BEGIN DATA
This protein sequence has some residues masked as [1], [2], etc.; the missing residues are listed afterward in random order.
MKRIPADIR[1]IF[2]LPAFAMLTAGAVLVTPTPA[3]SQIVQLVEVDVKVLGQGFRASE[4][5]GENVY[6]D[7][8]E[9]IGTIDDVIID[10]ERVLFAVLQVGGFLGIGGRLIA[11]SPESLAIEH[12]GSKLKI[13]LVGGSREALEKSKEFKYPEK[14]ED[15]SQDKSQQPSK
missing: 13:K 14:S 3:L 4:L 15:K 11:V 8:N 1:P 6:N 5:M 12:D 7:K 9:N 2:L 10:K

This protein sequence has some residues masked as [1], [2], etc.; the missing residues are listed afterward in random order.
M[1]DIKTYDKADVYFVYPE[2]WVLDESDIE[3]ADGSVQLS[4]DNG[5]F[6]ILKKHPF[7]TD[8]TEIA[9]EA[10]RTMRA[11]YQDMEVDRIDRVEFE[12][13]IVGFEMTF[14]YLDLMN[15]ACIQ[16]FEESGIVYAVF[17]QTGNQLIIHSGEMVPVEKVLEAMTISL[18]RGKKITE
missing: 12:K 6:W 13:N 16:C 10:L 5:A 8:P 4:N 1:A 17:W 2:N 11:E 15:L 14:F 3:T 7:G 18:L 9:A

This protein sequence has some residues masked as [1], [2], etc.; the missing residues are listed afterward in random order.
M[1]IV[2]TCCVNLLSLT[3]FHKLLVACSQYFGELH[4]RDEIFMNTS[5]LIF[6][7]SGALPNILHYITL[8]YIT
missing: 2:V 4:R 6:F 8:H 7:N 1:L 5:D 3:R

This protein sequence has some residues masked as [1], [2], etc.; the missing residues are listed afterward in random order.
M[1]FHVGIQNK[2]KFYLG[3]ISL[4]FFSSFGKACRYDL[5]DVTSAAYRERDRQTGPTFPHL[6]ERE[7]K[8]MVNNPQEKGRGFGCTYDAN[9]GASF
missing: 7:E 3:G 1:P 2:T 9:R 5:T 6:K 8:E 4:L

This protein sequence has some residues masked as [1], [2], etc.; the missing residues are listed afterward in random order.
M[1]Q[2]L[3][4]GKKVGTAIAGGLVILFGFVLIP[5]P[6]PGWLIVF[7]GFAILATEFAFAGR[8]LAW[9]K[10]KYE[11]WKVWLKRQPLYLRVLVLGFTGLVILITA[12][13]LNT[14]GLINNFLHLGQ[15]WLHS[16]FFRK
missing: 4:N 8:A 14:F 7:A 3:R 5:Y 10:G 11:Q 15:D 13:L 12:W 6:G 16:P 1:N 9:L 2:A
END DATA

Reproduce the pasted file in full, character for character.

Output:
This protein sequence has some residues masked as [1], [2], etc.; the missing residues are listed afterward in random order.
MKRIPADIR[1]IF[2]LPAFAMLTAGAVLVTPTPA[3]SQIVQLVEVDVKVLGQGFRASE[4][5]GENVY[6]D[7][8]E[9]IGTIDDVIID[10]ERVLFAVLQVGGFLGIGGRLIA[11]SPESLAIEH[12]GSKLKI[13]LVGGSREALEKSKEFKYPEK[14]ED[15]SQDKSQQPSK
missing: 13:K 14:S 3:L 4:L 15:K 11:V 8:N 1:P 6:N 5:M 12:D 7:K 9:N 2:L 10:K

This protein sequence has some residues masked as [1], [2], etc.; the missing residues are listed afterward in random order.
M[1]DIKTYDKADVYFVYPE[2]WVLDESDIE[3]ADGSVQLS[4]DNG[5]F[6]ILKKHPF[7]TD[8]TEIA[9]EA[10]RTMRA[11]YQDMEVDRIDRVEFE[12][13]IVGFEMTF[14]YLDLMN[15]ACIQ[16]FEESGIVYAVF[17]QTGNQLIIHSGEMVPVEKVLEAMTISL[18]RGKKITE
missing: 12:K 6:W 13:N 16:C 10:L 5:A 8:P 4:N 1:A 17:W 2:N 11:E 15:L 14:F 3:T 7:G 18:L 9:A

This protein sequence has some residues masked as [1], [2], etc.; the missing residues are listed afterward in random order.
M[1]IV[2]TCCVNLLSLT[3]FHKLLVACSQYFGELH[4]RDEIFMNTS[5]LIF[6][7]SGALPNILHYITL[8]YIT
missing: 2:V 4:R 6:F 8:H 7:N 1:L 5:D 3:R

This protein sequence has some residues masked as [1], [2], etc.; the missing residues are listed afterward in random order.
M[1]FHVGIQNK[2]KFYLG[3]ISL[4]FFSSFGKACRYDL[5]DVTSAAYRERDRQTGPTFPHL[6]ERE[7]K[8]MVNNPQEKGRGFGCTYDAN[9]GASF
missing: 7:E 3:G 1:P 2:T 9:R 5:T 6:K 8:E 4:L

This protein sequence has some residues masked as [1], [2], etc.; the missing residues are listed afterward in random order.
M[1]Q[2]L[3][4]GKKVGTAIAGGLVILFGFVLIP[5]P[6]PGWLIVF[7]GFAILATEFAFAGR[8]LAW[9]K[10]KYE[11]WKVWLKRQPLYLRVLVLGFTGLVILITA[12][13]LNT[14]GLINNFLHLGQ[15]WLHS[16]FFRK
missing: 4:N 8:A 14:F 7:A 3:R 5:Y 10:G 11:Q 15:D 13:L 12:W 6:G 16:P 1:N 9:L 2:A